French gallerist Almine Rech-Picasso opened her first space in Asia on Shanghai's historic Bund in July this year, bringing her eponymous gallery's total locations to five. The Shanghai gallery occupies roughly 4,000 square feet on the second floor of the three-storey Amber Building, a beautiful warehouse space, originally occupied by the Central...
There's an inside joke amongst the team of Ashkal Alwan, The Lebanese Association for Plastic Arts: that every time an edition of its biennial forum on cultural practices is planned, a national crisis happens. The eighth edition of Home Works was no different: it opened on 17 October amidst the most devastating wildfires that Lebanon had witnessed...
Hans Hartung and Art Informel at Mazzoleni London (1 October 2019-18 January 2020) presents key works by the French-German painter while highlighting his connection with artists active in Paris during the 50s and 60s. In this video, writer and historian Alan Montgomery discusses Hartung's practice and its legacy.Born in Leipzig in 1904, Hans...
Bruce Nauman, Untitled (1967). Wax over plaster with rope. 43 x 66 x 11.5 cm. Courtesy: Daros Collection, Switzerland, © Bruce Nauman / 2018, ProLitteris, Zurich.
Bruce Nauman, 'Disappearing Acts'
17 March – 26 August
The Schaulager enjoys immense resources; its founder, Maja Oeri, a trustee of the Museum of Modern Art, New York, and a major donor to its collection, is honoured with a MoMA gallery in her name. Bruce Nauman's detailed survey exhibition, created in collaboration with that New York institution, where it will subsequently travel, is arguably the best use of the Schaulager's ample space and art historical means since the museum opened in 2003. In gallery after gallery of drawings, sculptures, installations, video and sound pieces and immersive environments, Nauman is revealed as a foresighted observer and actor in the art field, one who also maintained a healthy disregard for that world. Take away his material, and what does an artist do?
Bruce Nauman likes to work in isolation on his farm, removing himself from the buzzing chatter of city life and the art world. His practice is shaped by personal interests such as ethics, politics, the body and language. Although he works across a range of media such as video installation, performance, sculpture, neon and photography, he is known as a conceptual artist whose work often unsettles his audience, making them aware of their own physical bodies and beliefs.
Nauman’s neon pieces—some of his most famous works—often explore the semantic possibilities and visual puns that occur when rearranging letters, such as Perfect Door/Perfect Odor/Perfect Rodo (1972) and Run from Fear, Fun from Rear (1972). Through this process of infusing satirical and absurd meaning into language, viewers begin to consider the role of semantics and the language of politics.
However, Nauman’s meaning is not always discovered immediately—viewers must dig deep to gauge his intention. When successful, onlookers are rewarded with themes that are pertinent to the everyday and range from life and death to spirituality and ethics. For those who do not dig deeper and instead take Nauman’s work at face value, other issues regarding the artist’s intent and misrepresentation surface. This is what the artist wants to be considered. The processes of art-making and transformation and the question of art’s purpose become relevant factors. Nauman’s work also references extreme mental states: despair, glee, humiliation, humour and hostility, to name a few.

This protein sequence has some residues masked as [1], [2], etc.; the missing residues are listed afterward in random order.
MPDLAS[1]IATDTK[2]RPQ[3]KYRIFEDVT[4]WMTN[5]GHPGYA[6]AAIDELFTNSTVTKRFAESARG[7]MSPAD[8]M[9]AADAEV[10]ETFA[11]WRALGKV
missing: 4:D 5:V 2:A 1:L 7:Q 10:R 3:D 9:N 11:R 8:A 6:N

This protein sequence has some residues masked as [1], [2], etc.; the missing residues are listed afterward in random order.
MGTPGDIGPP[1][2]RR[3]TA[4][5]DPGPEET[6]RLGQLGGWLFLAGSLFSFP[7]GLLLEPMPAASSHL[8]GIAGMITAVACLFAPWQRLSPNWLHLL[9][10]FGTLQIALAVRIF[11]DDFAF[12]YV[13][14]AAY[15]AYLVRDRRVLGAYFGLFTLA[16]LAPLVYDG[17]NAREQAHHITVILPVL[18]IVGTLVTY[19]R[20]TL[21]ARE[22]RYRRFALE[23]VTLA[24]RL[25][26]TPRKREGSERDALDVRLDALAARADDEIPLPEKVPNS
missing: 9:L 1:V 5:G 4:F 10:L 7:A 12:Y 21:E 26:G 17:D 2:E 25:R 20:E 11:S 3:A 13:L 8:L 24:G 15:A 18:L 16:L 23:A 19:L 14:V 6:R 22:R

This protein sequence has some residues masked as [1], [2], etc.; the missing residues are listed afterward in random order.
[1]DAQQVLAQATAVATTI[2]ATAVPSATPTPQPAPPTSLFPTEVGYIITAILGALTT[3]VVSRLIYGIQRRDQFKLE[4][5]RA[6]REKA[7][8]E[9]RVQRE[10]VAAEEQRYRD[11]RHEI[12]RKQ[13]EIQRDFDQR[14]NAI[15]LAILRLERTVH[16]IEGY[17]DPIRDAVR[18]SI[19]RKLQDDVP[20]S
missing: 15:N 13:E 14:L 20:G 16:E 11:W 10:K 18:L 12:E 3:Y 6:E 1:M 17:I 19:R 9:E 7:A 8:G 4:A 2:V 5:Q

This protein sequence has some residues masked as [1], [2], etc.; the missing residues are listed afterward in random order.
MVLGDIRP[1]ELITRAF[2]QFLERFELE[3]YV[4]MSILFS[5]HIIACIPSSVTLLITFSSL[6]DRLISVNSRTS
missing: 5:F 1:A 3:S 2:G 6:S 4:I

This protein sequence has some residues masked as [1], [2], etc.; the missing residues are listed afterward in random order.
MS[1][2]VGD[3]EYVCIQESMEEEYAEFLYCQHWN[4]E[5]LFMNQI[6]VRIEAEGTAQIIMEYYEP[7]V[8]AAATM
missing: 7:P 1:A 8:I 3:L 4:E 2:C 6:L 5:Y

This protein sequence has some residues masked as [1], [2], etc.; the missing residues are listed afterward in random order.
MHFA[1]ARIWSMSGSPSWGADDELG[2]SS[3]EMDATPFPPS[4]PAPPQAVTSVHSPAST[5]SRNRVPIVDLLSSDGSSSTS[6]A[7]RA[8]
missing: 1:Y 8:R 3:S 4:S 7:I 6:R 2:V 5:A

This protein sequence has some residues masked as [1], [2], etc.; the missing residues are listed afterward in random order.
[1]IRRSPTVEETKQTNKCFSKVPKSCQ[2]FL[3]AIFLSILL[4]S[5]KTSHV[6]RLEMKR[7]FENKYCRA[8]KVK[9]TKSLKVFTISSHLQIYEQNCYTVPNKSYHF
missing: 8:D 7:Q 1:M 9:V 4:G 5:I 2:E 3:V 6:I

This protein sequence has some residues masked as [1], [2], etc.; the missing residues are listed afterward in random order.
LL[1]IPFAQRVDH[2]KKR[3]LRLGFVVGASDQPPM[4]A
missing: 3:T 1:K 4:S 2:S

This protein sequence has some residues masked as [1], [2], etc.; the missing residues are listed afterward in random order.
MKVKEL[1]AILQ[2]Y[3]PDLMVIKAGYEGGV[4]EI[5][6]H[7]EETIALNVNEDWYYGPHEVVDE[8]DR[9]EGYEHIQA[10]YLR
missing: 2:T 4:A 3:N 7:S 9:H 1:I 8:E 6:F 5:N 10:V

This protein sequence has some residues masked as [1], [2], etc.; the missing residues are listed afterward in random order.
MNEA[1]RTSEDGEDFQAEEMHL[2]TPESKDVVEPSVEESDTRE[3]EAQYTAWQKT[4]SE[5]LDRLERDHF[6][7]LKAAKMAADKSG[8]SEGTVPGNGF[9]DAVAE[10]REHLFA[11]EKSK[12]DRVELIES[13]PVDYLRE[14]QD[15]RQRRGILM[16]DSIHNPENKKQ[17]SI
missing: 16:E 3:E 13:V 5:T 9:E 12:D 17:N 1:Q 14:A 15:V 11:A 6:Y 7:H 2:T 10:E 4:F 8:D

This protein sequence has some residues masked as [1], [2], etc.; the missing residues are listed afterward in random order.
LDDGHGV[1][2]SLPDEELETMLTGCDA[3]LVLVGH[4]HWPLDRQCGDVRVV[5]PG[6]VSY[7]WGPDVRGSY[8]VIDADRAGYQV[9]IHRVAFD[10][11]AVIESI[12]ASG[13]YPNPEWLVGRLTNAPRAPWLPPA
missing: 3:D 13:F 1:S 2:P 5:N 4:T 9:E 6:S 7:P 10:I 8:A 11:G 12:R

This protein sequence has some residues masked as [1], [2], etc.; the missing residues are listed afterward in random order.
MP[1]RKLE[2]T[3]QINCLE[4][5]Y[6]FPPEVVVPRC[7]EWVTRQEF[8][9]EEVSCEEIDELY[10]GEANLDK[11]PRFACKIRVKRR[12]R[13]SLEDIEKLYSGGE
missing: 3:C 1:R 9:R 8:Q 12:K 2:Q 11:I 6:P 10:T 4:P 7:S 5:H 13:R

Though Nauman’s work is associated with Minimalism, he does not conform to the fastidious finish and slickness often seen within the movement. Instead, his works seem crude or haphazard. Nauman also jumps between different media and style. This versatility has made Nauman all the more engaging and his work all the more challenging. For these reasons he is considered one of the most influential and prominent American artists today.
Nauman spent his childhood moving around various Midwestern locations. He graduated in 1964 from the University of Wisconsin, Madison with a bachelor’s degree in science and a minor in painting. That year he gave up painting and began experimenting with sculpture and performance art and collaborating on film projects. In 1966, he received an MFA from the University of California, Davis. His teachers there were working in sculpture outside its norms of the time, leading him to question his understanding of art and critique prominent methods and styles. From this, Nauman came to understand art as less of a product and more of an activity—asserting that anything made in an artist's studio could be art. Capturing 'performed actions', between 1966 and 1970, he worked extensively with video, focusing on behavioural codes of the body that went on to influence the next generation of video artists. Shot in real time, he produced a number of these works between his two studios in San Francisco and Mill Valley, California.
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